Fauci: Institutional racism playing role in disproportionate coronavirus impact on Black community

Anthony FauciAnthony FauciOvernight Health Care: Biden backs COVID-19 vaccine patent waivers | Moderna reports positive early results for booster shots against COVID-19 variants | Federal judge vacates CDC's eviction moratorium Biden backs COVID-19 vaccine patent waivers Fauci: COVID-19 vaccine patent waiver should not be 'off the table' MORE, the nation's top infectious disease expert, said Tuesday that he thinks institutional racism has played a role in the disproportionate impact the coronavirus outbreak has had on the Black community in the U.S. 

"Obviously the African American community has suffered from racism for a very, very long period of time and I cannot imagine that that has not contributed to the conditions that they find themselves in economically and otherwise," Fauci said while testifying before the House Energy and Commerce Committee. 

The comments from Fauci, a key member of the White House coronavirus task force, came in response to questions from Rep. Bobby RushBobby Lee RushUnleashing an American-led clean energy economy to reach net-zero emissions Lawmakers press federal agencies on scope of SolarWinds attack OVERNIGHT ENERGY: House Democrats reintroduce road map to carbon neutrality by 2050 | Kerry presses oil companies to tackle climate change | Biden delays transfer of sacred lands for copper mine MORE (D-Ill.) about the role institutional racism and structural discrimination has played during the pandemic. 

Fauci said during the hearing that a combination of factors could explain why the African American and other minority communities were being affected by the virus at disproportionate levels. 

"One is the risk of infection. Because of economic and other considerations, the jobs that the majority of them would find themselves in does not allow them to protect themselves by looking into a computer and doing telework," Fauci said. "Most of them are … on the outside, having to mingle in a society in which the virus is circulating. So right at the get go, they have a greater risk of getting infected."

He added that a second factor relates to the prevalence of underlying health conditions among certain demographics. 

"We know from a lot of experience now, that the situation regarding whether or not you have serious consequences, hospitalizations, intubations, complications and death relate very strongly to the prevalence and incidence of underlying co-morbid conditions, which are clearly more expressed in the African American population than the rest of the population," he said.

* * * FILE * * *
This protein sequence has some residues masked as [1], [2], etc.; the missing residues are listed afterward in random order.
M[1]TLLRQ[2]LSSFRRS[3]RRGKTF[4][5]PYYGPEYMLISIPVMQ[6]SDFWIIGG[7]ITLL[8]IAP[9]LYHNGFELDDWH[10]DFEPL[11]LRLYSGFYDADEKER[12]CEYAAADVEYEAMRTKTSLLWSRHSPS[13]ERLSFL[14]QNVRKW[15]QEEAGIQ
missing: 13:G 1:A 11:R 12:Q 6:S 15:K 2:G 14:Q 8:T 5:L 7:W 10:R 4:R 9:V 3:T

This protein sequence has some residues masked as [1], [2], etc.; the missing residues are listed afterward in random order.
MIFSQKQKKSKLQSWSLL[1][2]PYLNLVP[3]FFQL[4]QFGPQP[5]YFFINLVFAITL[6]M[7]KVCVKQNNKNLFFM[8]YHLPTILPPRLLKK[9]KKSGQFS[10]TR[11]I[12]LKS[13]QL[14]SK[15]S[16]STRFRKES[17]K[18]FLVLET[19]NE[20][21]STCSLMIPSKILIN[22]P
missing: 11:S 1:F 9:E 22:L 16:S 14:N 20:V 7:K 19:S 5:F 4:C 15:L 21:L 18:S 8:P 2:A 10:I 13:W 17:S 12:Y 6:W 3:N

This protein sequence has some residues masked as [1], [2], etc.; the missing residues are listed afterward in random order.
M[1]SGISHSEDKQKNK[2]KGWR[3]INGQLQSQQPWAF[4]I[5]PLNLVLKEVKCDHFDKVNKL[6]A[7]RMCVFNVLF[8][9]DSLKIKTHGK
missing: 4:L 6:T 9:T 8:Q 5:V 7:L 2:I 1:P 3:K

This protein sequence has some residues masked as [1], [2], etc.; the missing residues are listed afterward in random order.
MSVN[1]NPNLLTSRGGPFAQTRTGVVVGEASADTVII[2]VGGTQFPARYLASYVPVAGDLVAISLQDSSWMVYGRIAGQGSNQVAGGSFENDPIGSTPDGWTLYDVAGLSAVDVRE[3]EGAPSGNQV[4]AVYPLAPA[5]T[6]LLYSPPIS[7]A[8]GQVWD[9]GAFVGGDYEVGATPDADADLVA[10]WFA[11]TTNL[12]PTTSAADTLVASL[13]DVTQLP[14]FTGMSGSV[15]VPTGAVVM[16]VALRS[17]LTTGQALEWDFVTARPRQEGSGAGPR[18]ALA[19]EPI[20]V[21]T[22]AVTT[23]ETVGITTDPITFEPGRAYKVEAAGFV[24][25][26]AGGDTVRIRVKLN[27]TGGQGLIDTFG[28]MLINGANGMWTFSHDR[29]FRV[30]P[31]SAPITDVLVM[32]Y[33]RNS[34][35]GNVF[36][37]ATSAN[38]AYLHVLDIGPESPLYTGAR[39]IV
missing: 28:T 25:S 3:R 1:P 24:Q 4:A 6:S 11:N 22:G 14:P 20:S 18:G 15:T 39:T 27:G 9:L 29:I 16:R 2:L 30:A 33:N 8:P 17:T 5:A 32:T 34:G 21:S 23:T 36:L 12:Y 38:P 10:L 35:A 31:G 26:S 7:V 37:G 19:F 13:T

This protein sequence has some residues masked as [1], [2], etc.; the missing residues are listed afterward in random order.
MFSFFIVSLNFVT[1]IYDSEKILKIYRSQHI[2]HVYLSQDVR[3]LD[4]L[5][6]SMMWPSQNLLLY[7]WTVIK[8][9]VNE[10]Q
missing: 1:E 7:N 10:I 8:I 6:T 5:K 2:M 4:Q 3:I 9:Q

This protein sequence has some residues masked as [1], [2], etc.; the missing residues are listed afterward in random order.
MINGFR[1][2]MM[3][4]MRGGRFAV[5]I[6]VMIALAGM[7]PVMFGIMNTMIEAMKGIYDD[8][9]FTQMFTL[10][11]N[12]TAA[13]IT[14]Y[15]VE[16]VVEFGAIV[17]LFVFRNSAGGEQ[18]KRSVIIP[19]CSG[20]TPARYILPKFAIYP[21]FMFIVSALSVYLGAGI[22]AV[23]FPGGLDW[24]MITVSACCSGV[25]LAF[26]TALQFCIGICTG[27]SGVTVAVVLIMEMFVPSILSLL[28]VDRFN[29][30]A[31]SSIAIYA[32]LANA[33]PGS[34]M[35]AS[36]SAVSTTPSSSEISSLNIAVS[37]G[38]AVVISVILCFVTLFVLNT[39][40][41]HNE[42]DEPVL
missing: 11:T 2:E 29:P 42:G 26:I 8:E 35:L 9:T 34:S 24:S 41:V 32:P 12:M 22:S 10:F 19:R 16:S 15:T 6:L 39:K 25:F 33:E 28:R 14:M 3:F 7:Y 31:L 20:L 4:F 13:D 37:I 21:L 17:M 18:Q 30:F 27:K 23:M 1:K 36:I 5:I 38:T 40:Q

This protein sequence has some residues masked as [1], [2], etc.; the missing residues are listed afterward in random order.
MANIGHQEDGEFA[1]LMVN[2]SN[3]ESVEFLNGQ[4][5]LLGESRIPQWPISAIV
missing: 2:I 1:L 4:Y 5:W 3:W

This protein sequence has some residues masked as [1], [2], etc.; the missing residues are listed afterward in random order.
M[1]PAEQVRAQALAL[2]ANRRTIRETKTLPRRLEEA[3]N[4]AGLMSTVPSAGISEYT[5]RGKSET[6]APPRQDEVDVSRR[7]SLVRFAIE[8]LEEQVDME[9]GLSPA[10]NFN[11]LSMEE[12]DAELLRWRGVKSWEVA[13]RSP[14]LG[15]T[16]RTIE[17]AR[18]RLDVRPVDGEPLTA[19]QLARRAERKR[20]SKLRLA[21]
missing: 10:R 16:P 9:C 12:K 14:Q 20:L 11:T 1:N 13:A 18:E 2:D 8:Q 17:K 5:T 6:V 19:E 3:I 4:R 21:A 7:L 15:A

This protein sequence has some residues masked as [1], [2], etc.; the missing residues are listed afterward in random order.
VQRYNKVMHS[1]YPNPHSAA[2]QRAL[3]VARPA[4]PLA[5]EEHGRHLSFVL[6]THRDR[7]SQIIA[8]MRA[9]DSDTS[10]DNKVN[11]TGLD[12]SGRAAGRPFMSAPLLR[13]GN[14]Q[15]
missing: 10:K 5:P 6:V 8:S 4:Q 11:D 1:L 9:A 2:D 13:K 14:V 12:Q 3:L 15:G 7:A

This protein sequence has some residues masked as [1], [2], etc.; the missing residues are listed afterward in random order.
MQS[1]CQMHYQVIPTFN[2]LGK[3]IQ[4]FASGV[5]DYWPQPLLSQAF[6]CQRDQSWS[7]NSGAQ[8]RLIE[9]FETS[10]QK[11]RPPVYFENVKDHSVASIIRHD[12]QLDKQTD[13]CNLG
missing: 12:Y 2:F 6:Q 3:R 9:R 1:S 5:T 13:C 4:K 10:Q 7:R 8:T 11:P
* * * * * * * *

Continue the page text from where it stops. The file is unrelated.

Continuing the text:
As of Tuesday afternoon, the U.S. had reported more than 2.3 million confirmed cases of COVID-19, the disease caused by the novel coronavirus, and nearly 121,000 deaths from it. Data emerged early on that the virus was disproportionately affecting Black and Latino communities. 

New statistics released by the Centers for Medicare and Medicaid Services this week showed that African Americans enrolled in Medicare were four times more likely to be hospitalized because of the virus than white Americans, NPR reported. Latinos were also about two times more likely to be hospitalized than white people, according to the study. 

The findings came as the nation has been gripped by protests over police brutality and racial injustice after the May 25 death of George Floyd at the hands of the police. Activists have demanded lawmakers take greater steps to combat systemic racism in the country. 

Presumptive Democratic presidential nominee Joe BidenJoe BidenCaitlyn Jenner on Hannity touts Trump: 'He was a disruptor' Argentina launches 'Green Mondays' campaign to cut greenhouse gases On The Money: Federal judge vacates CDC's eviction moratorium | Biden says he's open to compromise on corporate tax rate | Treasury unsure of how long it can stave off default without debt limit hike MORE said earlier this month that systemic racism exists “across the board" in America. 

“It's not just in law enforcement, it's across the board. It's in housing, it's in education, and it's in everything we do. It's real. It's genuine. It's serious,” he said.